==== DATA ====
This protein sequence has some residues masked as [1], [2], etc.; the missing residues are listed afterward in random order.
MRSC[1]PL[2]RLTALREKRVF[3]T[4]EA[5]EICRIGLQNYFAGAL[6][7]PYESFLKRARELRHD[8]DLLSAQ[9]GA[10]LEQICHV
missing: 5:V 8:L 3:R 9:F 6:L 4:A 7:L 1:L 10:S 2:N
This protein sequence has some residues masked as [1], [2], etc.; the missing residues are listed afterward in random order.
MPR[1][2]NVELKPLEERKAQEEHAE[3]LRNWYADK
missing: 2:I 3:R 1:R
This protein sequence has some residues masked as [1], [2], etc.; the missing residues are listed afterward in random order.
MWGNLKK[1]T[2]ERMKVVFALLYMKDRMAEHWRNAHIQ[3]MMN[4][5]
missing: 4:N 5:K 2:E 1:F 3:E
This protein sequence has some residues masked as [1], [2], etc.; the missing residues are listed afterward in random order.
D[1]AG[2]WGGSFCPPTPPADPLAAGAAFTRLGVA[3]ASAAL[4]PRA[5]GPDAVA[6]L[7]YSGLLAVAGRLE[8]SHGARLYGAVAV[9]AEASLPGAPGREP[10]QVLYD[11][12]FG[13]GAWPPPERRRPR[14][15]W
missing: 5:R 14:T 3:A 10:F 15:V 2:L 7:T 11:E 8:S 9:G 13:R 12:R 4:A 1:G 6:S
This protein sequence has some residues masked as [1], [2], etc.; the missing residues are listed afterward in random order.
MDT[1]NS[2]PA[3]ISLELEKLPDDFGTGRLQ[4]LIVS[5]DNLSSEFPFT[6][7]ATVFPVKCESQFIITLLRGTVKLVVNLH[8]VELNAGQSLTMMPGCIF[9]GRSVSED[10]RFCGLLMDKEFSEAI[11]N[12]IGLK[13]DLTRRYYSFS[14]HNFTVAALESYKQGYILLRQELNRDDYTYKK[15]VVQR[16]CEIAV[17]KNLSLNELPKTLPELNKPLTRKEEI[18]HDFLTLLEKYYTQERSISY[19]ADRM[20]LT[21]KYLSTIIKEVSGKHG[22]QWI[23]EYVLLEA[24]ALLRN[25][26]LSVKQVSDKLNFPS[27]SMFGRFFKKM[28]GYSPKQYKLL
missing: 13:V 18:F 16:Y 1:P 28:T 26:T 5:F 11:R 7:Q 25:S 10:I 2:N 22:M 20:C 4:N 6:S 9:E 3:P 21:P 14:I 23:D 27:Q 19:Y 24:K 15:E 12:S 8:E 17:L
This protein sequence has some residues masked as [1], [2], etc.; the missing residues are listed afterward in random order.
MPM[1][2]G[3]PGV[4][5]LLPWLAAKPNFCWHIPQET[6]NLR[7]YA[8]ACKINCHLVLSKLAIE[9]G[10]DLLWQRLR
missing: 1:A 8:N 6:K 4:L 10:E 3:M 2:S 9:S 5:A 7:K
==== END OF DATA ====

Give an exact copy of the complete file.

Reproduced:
This protein sequence has some residues masked as [1], [2], etc.; the missing residues are listed afterward in random order.
MRSC[1]PL[2]RLTALREKRVF[3]T[4]EA[5]EICRIGLQNYFAGAL[6][7]PYESFLKRARELRHD[8]DLLSAQ[9]GA[10]LEQICHV
missing: 5:V 8:L 3:R 9:F 6:L 4:A 7:L 1:L 10:S 2:N
This protein sequence has some residues masked as [1], [2], etc.; the missing residues are listed afterward in random order.
MPR[1][2]NVELKPLEERKAQEEHAE[3]LRNWYADK
missing: 2:I 3:R 1:R
This protein sequence has some residues masked as [1], [2], etc.; the missing residues are listed afterward in random order.
MWGNLKK[1]T[2]ERMKVVFALLYMKDRMAEHWRNAHIQ[3]MMN[4][5]
missing: 4:N 5:K 2:E 1:F 3:E
This protein sequence has some residues masked as [1], [2], etc.; the missing residues are listed afterward in random order.
D[1]AG[2]WGGSFCPPTPPADPLAAGAAFTRLGVA[3]ASAAL[4]PRA[5]GPDAVA[6]L[7]YSGLLAVAGRLE[8]SHGARLYGAVAV[9]AEASLPGAPGREP[10]QVLYD[11][12]FG[13]GAWPPPERRRPR[14][15]W
missing: 5:R 14:T 3:A 10:F 15:V 2:L 7:T 11:E 8:S 9:G 13:R 12:R 4:A 1:G 6:S
This protein sequence has some residues masked as [1], [2], etc.; the missing residues are listed afterward in random order.
MDT[1]NS[2]PA[3]ISLELEKLPDDFGTGRLQ[4]LIVS[5]DNLSSEFPFT[6][7]ATVFPVKCESQFIITLLRGTVKLVVNLH[8]VELNAGQSLTMMPGCIF[9]GRSVSED[10]RFCGLLMDKEFSEAI[11]N[12]IGLK[13]DLTRRYYSFS[14]HNFTVAALESYKQGYILLRQELNRDDYTYKK[15]VVQR[16]CEIAV[17]KNLSLNELPKTLPELNKPLTRKEEI[18]HDFLTLLEKYYTQERSISY[19]ADRM[20]LT[21]KYLSTIIKEVSGKHG[22]QWI[23]EYVLLEA[24]ALLRN[25][26]LSVKQVSDKLNFPS[27]SMFGRFFKKM[28]GYSPKQYKLL
missing: 13:V 18:F 16:Y 1:P 28:T 26:T 5:F 11:R 7:Q 25:S 10:I 2:N 22:M 20:C 4:N 6:S 9:E 3:P 21:P 14:I 23:D 27:Q 19:Y 24:K 15:E 12:S 8:E 17:L
This protein sequence has some residues masked as [1], [2], etc.; the missing residues are listed afterward in random order.
MPM[1][2]G[3]PGV[4][5]LLPWLAAKPNFCWHIPQET[6]NLR[7]YA[8]ACKINCHLVLSKLAIE[9]G[10]DLLWQRLR
missing: 1:A 8:N 6:K 4:L 10:E 3:M 2:S 9:S 5:A 7:K